paypal.me/greecepodcast
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    Scholarly works mentioned during the conversation:
    The Blinded Eye: Thucydides and the New Written Word, by Greg Crane (particularly Chapter 4: “Thucydidean Exclusions and the Language of Polis II: Oikos, Genos, and Polis”)
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    The intro to this episode was provided by Dr. Greenfield and Dr. Radford of The Partial Historians podcast. Dr. G and Dr. Rad both hold PhD's in Roman history and they offer a unique take on the Roman world that combines humor, storytelling, and scholarly rigor. Check out their pod at partialhistorians.com

    • 58 min
    27 Oligarchy, Part 2: Nemesis w/ Matt Simonton

    27 Oligarchy, Part 2: Nemesis w/ Matt Simonton

    What methods and institutions do oligarchic regimes use to maintain their power? How do they fend off the threat of democratic revolution? What happened to the many oligarchies of the ancient Mediterranean?
    All of these questions and more are explored in this second part of our conversation with historian Matt Simonton, author of Classical Greek Oligarchy.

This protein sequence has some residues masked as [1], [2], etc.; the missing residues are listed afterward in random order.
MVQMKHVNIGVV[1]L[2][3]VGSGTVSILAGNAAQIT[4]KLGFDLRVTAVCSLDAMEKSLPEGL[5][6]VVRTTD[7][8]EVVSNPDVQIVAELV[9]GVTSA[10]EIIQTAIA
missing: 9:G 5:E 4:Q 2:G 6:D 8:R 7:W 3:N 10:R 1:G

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    Support us on Patreon:
    patreon.com/greecepodcast
    Or make a one-time donation:
    paypal.me/greecepodcast
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    Scholarly works mentioned during the conversation:
    Democracy: A Life, by Paul Cartledge

    • 40 min
    26 Oligarchy, Part 1: Genesis w/ Matt Simonton

    26 Oligarchy, Part 1: Genesis w/ Matt Simonton

    How do ancient oligarchies compare with modern authoritarian regimes? How did civil war in oligarchies differ from civil war in democracies? What does the age-old ideological struggle between democracy and oligarchy imply about our future? These are just a few of the questions we discuss on this and the next episode. 
    This episode covers: what oligarchy actually is, and how this political form arose in the first place. The next episode – Oligarchy, Part 2: Nemesis – is going to be about the institutions of oligarchic regimes, how they maintained their power, and how they tended to break down in the end.